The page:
As someone who might be fairly new to the business of buying a business, it's best to consider and understand your business objectives before anything else. Consider the bigger picture — not just of the business you have in mind, but the type of leader you will need to become and how you will operate your newly purchased business.
Going into this without the right mindset can lead to costly mistakes. When you already know what you want to achieve over both the near and long term of being a business owner, you will begin to establish a forward-looking mindset that will help you not only understand the business landscape but also how your decisions will need to be adjusted to achieve your business goals.
If your idea is to use the business as a cash cow, you might find yourself running the business into the ground and walking away with nothing to show for it. Be clear about what you want to achieve as a business owner and thoroughly communicate this with your business partner or the person who you might be buying the business from.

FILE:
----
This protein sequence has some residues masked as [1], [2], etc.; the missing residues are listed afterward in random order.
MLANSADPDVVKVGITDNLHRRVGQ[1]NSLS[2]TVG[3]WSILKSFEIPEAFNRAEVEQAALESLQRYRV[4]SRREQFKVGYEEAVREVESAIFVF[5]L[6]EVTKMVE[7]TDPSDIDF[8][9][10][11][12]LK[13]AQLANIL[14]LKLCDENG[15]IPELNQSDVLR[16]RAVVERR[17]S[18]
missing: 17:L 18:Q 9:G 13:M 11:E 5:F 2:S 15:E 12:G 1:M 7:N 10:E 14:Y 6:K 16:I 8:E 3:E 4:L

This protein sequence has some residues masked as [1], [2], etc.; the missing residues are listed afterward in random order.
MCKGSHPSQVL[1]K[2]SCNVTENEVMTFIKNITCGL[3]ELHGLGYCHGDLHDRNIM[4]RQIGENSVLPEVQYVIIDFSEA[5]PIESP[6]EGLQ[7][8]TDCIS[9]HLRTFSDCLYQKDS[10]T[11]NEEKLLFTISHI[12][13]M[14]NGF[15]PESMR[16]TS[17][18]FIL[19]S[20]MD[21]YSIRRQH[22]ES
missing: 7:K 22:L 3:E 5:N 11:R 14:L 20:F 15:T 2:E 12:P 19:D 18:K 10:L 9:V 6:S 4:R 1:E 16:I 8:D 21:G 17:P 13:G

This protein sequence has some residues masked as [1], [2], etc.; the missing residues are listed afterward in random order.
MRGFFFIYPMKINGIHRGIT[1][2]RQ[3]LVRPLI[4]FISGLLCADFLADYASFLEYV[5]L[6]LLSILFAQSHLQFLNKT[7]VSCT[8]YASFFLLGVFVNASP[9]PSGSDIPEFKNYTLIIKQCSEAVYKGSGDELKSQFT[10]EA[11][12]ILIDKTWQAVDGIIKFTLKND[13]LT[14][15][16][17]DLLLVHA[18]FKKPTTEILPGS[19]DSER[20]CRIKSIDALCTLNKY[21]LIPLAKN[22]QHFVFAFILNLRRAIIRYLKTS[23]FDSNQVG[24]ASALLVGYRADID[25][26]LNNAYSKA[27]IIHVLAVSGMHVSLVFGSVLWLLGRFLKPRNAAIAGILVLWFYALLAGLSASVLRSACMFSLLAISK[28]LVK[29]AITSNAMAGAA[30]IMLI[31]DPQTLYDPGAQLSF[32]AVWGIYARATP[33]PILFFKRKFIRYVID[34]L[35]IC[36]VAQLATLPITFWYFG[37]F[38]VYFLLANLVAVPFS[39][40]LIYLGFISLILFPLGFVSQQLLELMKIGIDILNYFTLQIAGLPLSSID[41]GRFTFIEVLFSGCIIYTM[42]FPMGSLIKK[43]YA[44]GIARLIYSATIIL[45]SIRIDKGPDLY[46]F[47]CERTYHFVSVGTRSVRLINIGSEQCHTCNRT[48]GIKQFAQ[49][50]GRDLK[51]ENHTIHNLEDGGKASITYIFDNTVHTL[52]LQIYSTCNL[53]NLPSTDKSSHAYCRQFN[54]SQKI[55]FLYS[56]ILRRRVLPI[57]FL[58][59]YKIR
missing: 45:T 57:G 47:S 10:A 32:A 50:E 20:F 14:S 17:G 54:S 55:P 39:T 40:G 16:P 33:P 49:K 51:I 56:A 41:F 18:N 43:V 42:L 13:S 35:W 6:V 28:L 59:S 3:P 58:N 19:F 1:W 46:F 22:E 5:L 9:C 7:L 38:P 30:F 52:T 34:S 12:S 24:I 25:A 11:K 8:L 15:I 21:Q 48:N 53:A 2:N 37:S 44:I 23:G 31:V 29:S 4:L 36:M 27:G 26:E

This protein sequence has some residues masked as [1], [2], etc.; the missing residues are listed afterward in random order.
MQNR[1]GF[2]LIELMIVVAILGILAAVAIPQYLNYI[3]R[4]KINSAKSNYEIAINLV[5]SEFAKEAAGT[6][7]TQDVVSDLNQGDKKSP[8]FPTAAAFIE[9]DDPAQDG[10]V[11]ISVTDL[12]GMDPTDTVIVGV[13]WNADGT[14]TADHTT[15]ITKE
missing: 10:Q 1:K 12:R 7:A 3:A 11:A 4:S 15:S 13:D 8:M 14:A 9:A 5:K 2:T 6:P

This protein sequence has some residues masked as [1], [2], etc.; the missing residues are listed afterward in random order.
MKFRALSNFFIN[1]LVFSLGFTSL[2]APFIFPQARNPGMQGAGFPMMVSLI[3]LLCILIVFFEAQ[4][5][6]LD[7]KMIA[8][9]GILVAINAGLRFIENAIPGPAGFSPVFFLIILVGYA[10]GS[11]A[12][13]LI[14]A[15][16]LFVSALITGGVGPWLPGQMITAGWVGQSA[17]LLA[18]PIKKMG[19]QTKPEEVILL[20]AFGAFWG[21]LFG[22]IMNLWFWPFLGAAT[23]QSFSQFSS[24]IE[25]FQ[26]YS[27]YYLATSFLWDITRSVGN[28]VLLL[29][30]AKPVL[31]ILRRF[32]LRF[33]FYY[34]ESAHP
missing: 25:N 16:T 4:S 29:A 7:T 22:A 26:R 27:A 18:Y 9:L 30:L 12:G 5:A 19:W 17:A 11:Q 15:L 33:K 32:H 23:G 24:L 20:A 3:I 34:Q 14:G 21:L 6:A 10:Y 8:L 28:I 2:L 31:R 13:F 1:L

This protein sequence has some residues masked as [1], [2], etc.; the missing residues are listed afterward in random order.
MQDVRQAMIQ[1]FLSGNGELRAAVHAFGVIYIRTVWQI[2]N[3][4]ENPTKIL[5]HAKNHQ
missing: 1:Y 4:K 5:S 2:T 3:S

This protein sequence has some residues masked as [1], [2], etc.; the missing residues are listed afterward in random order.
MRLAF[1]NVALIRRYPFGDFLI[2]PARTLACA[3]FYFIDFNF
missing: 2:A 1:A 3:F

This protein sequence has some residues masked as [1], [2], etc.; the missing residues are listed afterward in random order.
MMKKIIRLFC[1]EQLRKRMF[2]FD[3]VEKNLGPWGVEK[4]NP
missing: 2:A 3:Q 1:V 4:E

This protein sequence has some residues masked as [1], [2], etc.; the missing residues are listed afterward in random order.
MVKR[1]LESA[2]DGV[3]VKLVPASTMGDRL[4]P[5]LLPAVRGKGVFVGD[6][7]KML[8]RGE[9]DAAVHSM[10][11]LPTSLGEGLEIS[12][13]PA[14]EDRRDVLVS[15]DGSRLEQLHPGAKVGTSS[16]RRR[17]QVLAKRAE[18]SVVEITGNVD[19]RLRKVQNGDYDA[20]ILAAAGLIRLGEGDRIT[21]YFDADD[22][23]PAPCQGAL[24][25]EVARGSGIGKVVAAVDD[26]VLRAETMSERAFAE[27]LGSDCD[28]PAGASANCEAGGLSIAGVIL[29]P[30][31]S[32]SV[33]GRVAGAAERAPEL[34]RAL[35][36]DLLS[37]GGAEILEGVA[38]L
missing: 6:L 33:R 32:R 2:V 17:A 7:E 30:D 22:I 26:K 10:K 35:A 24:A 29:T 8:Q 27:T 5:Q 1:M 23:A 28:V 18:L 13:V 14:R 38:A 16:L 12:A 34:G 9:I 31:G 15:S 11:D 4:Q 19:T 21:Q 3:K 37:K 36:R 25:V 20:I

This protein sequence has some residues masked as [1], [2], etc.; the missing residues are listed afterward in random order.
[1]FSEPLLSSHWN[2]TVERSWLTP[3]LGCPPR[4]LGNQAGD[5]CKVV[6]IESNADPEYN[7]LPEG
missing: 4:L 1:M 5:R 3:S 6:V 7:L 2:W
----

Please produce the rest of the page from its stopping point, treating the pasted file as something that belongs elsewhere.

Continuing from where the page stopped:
2. The industry
Buying any business is not only about understanding the ins and outs of day-to-day activities, but learning the industry in which this business may operate.
Learning the industry will give you some clarity as to why an owner might be looking to sell their stake in the company. You might stumble across untapped opportunities or even realize that industry conditions are steadily on a downward trajectory.